Butler Helps PSU Uncover Pass Attack

Joe Paterno didn't need a CSI team to find the Nittany Lions' missing passing game. A crew of talented young receivers, including redshirt freshman and former defensive back Deon Butler, did the trick.

Deon Butler hopes to get into forensic science when he graduates from Penn State. He wants to solve crimes using tiny scraps of evidence, just like TV detectives do.

“They can solve crimes from years before with things like a hair strand,” Butler said. “Some of this stuff is so amazing. It fascinates me every time I come across it on TV. … By my senior year [of high school], I realized that's where I wanted to head toward in my career.”

Butler, a redshirt freshman wide receiver, is already hard at work on an investigation of sorts: the mysterious disappearance of Penn State's passing game. The Nittany Lions finished ninth in the Big Ten last year after averaging only 180.8 passing yards per game. The year before, they finished eighth at 191.3 yards a game.

Where did the Lions' once-formidable big-play offense go? Turns out it may have been hiding in plain sight. Penn State appears not to have lost the will or the know-how needed to field a respectable offense, although some of the team's more ardent critics might beg to differ with the latter. But there's no doubt that it lacked the right personnel.

With Butler's help, Penn State's fortunes may be about to change. Last Saturday against Cincinnati, the former walk-on skimmed the turf to catch a 45-yard touchdown pass from Michael Robinson. It was one of several long passes the Nittany Lions completed in their 42-24 victory over the Bearcats, with freshman Justin King catching a 59-yard touchdown pass and classmate Derrick Williams adding a 41-yard catch to set up Austin Scott's scoring run. While it will surely take more than that to convince an understandably skeptical public the Lions are truly back, the win was a step in the right direction.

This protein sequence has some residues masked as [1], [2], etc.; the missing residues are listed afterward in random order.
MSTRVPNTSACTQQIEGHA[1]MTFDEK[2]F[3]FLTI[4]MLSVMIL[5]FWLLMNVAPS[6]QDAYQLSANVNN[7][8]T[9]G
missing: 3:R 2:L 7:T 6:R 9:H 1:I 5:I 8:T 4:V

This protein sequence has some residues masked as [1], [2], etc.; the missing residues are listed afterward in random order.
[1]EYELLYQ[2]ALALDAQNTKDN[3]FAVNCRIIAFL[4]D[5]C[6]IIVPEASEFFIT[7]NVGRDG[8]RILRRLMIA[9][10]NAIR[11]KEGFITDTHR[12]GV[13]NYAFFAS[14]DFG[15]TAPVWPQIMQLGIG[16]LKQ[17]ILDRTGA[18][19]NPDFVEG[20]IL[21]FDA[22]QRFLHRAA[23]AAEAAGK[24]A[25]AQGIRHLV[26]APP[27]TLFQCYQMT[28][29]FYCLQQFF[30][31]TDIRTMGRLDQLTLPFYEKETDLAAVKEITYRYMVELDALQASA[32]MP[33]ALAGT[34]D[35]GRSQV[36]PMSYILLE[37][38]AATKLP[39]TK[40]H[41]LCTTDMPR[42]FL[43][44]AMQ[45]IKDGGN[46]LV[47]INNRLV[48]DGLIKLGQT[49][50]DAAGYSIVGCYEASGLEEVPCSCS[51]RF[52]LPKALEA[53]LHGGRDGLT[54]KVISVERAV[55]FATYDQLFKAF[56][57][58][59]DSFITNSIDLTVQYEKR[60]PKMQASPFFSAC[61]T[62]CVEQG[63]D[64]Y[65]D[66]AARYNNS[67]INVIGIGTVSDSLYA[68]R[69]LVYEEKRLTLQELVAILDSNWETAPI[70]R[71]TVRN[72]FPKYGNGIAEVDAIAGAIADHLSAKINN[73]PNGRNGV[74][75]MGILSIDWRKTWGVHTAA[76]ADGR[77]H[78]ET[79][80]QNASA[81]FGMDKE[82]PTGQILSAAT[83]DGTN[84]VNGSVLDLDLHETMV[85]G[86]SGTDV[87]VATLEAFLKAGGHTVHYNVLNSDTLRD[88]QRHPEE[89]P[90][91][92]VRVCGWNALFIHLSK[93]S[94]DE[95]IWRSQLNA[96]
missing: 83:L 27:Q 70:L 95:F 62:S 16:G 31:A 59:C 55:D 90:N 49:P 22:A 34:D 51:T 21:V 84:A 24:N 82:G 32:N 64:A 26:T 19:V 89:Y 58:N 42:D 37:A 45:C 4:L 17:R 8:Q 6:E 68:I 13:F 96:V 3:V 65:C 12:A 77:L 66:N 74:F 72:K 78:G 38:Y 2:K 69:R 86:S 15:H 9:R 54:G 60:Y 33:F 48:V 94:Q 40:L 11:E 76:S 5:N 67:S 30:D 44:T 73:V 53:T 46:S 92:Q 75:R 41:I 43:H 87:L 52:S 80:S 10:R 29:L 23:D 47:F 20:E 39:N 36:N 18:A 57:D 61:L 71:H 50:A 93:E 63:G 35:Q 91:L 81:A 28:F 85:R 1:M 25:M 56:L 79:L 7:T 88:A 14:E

“I think we are OK, I really do,” Joe Paterno said. “I think the kids are going to be good. They are smart, work hard and they are young. I think there is a great future in that whole part of our football game.”

Butler wasn't supposed to be a part of that future. Although he played wide receiver at Hylton High in suburban Washington, D.C., leading the team to the Virginia Class AAA state title game as a senior, he was stationed at defensive back after enrolling at Penn State as a walk-on. But he also practiced occasionally at wideout as a member of the scout team last fall, and he impressed the coaches with his speed and hands. This past spring, they decided to take a longer look.

“Jay Paterno tapped me on the shoulder and said 'I want you to start running some routes with the wideouts and getting your timing down with Michael,' ” Butler said. “Basically, that's when I knew they were serious about putting me at wide receiver. To me, it didn't matter. I just wanted to contribute to the team in any way. It was actually a great opportunity for me with all the wideouts being so young. Everybody was pretty much having a fresh start, and I knew playing time at wide receiver was more likely to happen than at cornerback.”

Two games into his first season, Butler has caught two passes for 73 yards, helping restore the big-play capability the Lions have lacked in recent years. According to Robinson, the keys for Butler are athletic ability and the tough attitude he developed while on defense.

“He brings more speed, more tenacity as far as blocking, and aggressiveness to the table,” the quarterback said. “[While playing scout-team DB], he probably had an interception every week.”

The real test will come when the team begins taking on Big Ten opponents. At 5-foot-10, 167 pounds, Butler isn't a physically imposing wideout and will have to find a way to cope with big, aggressive cornerbacks who will jam him at the line. He got a taste of the rough stuff against the Bearcats, and while he and his fellow wide receivers were able to take advantage, Michigan and Ohio State figure to pose a far bigger challenge.

“We know some teams are going to challenge us like that,” said Butler, who has already been awarded a scholarship. “Teams are going to try to attack us with zones, and when we get into Big Ten play, we're going to see teams with bigger corners that are going to try to use the Cincinnati technique and play up in our face. So definitely each week we're trying to prove to ourselves and to other people that we're ready to play.”


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